Promissory estoppel as a sword?

In Walton’s Stores (Interstate) Ltd v Maher (164 CLR 387) the majority of the Australian High Court took the view that promissory estoppel could be used to found a cause of action. M and W were in negotiation for the grant of a six year lease by M to W of some business premises. The agreement was that once there was a binding lease agreement, M would demolish property on his land and erect a new building to W’s specifications. W’s solicitors submitted a draft lease and M’s solicitors made amendments. Time was pressing if the work was to be completed according to the envisaged schedule. M’s solicitors explained this and that their client did not want to carry out demolition works until the lease had been entered into. They asked whether their amendments were accepted. They were told that they could assume that the amendments were accepted unless they heard to the contrary. W’s solicitors sent M’s solicitors a form of lease incorporating their amendments. Since W’s solicitors did not come back to them with any objection to the amendments, M executed the lease and returned it to W’s solicitors. They got on with the demolition and construction work. In the meantime, W reviewed its commercial strategy and had second thoughts about proceeding. It told its solicitors to ‘go slow’. Even when it became aware of the work being done by M, it did nothing to warn him that there was no binding agreement or of its change of mind. It only revealed its change of heart when the works were nearly half complete.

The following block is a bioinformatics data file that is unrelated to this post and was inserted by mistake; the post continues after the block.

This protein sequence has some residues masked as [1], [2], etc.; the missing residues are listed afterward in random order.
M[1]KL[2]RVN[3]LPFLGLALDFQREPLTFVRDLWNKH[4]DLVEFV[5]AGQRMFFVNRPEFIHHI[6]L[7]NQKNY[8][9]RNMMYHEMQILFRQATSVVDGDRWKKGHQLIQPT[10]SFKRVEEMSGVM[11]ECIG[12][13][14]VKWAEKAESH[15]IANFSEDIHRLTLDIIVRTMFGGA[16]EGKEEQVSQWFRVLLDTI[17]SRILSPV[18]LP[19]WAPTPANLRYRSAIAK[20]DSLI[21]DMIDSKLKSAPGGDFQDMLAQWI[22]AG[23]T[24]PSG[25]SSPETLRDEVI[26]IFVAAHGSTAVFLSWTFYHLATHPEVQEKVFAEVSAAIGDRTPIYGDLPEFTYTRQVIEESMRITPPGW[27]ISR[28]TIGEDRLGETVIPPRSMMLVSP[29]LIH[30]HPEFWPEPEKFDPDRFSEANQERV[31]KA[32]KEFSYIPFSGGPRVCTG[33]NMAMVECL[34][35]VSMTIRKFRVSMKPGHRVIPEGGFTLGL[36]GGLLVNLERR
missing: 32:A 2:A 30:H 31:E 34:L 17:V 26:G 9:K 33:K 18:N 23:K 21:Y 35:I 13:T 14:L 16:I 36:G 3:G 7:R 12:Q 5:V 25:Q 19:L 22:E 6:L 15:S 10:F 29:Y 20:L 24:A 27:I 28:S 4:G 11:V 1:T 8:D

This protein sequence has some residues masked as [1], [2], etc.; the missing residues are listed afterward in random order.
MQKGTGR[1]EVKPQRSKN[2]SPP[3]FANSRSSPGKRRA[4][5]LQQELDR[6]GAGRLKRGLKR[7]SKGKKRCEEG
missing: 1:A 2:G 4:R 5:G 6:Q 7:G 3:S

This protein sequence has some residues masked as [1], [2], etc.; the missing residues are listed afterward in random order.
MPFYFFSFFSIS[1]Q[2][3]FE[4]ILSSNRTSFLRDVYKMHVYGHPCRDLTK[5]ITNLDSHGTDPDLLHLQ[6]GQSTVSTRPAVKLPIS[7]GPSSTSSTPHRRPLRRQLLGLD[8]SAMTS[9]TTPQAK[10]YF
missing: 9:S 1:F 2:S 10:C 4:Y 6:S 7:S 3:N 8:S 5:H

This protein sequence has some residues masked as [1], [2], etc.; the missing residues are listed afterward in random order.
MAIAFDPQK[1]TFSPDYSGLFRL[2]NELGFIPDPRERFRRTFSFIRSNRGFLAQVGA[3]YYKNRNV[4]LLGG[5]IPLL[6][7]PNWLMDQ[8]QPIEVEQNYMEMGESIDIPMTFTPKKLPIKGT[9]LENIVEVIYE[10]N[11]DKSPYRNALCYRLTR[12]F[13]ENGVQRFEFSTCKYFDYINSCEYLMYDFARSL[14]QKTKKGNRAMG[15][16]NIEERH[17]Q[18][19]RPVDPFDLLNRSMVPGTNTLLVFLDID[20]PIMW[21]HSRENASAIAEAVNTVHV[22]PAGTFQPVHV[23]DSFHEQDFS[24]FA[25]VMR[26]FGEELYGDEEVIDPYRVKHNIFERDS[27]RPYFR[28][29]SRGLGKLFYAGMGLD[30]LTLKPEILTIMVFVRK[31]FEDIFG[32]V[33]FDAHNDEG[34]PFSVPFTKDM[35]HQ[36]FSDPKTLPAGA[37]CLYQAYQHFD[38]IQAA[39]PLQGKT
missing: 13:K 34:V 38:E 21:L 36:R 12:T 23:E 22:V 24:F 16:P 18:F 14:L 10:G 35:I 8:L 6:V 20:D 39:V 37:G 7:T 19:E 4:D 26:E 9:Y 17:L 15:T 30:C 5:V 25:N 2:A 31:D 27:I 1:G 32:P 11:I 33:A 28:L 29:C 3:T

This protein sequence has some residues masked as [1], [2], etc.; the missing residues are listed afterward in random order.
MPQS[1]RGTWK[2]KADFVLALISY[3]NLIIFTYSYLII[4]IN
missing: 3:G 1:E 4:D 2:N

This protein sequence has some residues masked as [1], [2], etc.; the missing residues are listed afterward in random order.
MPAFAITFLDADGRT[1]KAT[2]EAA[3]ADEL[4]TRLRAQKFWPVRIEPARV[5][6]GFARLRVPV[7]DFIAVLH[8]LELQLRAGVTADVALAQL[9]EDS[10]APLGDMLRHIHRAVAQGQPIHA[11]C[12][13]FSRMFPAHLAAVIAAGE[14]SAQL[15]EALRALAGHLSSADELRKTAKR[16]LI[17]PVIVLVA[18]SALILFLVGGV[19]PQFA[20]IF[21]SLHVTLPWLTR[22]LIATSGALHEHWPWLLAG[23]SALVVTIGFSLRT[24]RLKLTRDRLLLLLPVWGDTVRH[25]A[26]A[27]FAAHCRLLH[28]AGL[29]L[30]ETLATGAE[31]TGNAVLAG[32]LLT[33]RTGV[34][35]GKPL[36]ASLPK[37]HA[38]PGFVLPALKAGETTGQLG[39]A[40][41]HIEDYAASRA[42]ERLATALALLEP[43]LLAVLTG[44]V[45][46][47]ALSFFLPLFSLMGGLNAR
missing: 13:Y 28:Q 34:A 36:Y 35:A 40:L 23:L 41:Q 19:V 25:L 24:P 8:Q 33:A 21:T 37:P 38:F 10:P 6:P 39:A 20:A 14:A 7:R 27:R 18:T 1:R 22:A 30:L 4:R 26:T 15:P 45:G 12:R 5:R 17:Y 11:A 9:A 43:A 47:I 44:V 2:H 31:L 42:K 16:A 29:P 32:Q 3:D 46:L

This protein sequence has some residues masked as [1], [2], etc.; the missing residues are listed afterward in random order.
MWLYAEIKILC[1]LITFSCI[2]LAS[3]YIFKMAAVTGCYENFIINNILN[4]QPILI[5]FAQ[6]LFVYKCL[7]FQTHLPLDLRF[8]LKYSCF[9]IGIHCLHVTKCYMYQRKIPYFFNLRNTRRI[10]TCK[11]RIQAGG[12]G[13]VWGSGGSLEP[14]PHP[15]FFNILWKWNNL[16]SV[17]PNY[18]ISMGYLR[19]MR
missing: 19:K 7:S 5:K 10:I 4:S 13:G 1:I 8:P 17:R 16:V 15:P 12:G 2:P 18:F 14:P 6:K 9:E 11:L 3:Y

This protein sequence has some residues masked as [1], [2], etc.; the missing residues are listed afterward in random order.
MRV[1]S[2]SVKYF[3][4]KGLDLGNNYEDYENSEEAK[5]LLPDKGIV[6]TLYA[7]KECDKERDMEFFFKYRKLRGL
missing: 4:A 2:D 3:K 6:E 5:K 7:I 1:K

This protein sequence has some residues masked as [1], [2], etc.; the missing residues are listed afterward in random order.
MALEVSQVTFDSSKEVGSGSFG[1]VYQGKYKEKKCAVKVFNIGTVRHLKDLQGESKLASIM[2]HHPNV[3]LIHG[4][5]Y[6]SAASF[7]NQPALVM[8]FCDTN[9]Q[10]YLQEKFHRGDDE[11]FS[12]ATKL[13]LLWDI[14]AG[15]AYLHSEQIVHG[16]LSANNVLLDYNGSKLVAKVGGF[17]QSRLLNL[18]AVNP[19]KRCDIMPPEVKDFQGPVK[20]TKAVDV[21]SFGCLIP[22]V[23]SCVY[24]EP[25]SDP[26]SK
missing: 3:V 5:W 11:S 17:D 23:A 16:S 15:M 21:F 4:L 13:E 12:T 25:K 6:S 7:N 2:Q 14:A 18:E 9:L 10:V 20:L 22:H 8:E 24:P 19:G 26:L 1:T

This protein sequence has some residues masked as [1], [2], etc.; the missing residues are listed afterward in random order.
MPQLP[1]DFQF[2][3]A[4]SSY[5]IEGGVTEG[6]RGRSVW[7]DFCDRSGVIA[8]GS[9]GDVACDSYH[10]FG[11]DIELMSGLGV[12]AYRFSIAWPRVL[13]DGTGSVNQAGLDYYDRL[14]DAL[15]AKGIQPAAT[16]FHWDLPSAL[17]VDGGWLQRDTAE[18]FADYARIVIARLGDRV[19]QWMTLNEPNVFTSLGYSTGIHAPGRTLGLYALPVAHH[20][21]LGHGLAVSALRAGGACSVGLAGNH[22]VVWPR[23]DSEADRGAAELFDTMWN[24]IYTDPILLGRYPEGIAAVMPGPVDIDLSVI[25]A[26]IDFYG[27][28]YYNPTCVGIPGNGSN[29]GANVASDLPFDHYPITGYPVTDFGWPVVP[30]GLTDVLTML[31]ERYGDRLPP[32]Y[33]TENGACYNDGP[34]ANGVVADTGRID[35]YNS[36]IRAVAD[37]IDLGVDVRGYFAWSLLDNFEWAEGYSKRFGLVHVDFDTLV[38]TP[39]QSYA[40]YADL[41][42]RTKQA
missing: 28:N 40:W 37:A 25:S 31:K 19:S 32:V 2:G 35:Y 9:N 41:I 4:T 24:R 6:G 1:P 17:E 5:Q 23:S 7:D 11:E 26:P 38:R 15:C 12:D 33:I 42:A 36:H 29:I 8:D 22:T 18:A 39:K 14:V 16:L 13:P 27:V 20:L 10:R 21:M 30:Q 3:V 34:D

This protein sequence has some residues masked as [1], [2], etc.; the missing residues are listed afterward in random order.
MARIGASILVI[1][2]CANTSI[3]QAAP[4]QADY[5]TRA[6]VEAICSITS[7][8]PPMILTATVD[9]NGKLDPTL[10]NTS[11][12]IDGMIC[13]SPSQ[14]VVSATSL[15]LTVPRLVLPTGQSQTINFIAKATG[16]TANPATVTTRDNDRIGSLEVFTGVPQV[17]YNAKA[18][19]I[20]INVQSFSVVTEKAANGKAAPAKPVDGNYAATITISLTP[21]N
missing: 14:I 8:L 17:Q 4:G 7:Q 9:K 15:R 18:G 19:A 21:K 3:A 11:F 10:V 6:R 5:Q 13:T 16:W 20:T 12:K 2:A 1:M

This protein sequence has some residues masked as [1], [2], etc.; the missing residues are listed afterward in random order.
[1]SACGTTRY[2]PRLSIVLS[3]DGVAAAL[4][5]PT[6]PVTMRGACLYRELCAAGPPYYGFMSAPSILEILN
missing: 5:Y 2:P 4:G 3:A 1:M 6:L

The Australian High Court unanimously affirmed the order of the court below that W pay damages to M. The majority of the High Court took the view that W was estopped from reneging on an implied promise to complete. W had induced M’s belief that exchange was a mere formality, known of M’s reliance and detriment and done nothing to warn M of the true state of affairs. It was unconscionable for W to be allowed to retreat from the belief that it had induced. Promissory estoppel is invoked as the cause of action. An alternative route to the same conclusion followed by two members of the High Court relied on estoppel by conduct (estoppel in pais): W was estopped from denying that a contractually binding exchange had taken place.

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